This section is from the book "American Commercial Law Series ", by Alfred W. Bays. Also available from Amazon: American commercial law series.
The word "property" is used in two senses: to indicate the right and interest which a person has in anything which the law makes the subject of ownership, and second, to indicate the thing in which this right and interest is held.
The word "property" as frequently used, indicates the right of dominion which one person may have over anything which the law makes the subject of ownership and it is this significance we have in mind when we say that the property in an automobile is in A. B. But the term is used also to indicate the thing itself which is the subject of such right of dominion.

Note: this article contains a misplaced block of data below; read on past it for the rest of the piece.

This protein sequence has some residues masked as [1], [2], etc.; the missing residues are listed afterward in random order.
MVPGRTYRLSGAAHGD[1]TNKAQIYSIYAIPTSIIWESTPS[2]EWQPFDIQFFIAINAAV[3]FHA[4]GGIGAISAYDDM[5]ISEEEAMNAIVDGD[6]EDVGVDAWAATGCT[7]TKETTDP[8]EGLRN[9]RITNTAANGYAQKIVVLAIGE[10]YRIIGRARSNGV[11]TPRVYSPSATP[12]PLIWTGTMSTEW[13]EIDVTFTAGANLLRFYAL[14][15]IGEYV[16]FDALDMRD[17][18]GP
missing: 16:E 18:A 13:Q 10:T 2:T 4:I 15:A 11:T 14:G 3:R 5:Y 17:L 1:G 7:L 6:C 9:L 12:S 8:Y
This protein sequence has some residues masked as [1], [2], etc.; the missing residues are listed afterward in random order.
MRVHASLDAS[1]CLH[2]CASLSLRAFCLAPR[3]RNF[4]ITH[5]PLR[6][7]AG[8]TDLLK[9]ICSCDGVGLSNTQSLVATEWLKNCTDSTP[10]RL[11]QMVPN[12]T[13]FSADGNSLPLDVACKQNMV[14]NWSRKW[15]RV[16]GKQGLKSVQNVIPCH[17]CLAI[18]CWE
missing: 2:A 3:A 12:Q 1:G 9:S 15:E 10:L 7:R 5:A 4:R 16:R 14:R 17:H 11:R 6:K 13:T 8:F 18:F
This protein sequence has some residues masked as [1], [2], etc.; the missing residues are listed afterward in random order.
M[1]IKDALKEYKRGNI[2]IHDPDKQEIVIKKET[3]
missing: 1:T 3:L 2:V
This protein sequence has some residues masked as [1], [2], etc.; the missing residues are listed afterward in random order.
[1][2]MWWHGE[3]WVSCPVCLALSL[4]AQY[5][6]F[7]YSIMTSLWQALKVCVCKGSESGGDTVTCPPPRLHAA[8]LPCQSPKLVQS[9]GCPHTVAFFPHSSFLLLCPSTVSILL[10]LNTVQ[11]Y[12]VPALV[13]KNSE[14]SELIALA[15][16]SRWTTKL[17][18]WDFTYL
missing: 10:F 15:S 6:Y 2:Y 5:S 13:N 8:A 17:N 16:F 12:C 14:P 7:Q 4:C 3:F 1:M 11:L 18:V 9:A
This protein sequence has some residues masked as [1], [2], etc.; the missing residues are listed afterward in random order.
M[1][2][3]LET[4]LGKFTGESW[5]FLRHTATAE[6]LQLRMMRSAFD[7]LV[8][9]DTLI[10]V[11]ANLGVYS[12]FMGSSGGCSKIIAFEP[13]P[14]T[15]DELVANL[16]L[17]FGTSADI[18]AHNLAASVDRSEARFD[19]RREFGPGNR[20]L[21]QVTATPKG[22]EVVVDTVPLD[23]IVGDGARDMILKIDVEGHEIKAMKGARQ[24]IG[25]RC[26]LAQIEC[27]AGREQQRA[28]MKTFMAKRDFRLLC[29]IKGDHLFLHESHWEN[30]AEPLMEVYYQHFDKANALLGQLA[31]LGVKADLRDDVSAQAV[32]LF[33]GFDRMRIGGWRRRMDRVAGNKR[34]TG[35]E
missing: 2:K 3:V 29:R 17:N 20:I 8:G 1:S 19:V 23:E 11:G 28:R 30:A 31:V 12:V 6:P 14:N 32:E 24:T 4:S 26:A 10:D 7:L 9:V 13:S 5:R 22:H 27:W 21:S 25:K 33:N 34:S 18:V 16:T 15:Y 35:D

The word "title" is used synonymously with "property" to indicate ownership, as when we say the title is in A. "Possession" is a term indicating that one actually has a thing. He may have no right to have possession yet still have it, and he may have a right to possession, but not possession itself; and he may have a right to possession though another is the owner, as where he is contractual bailee.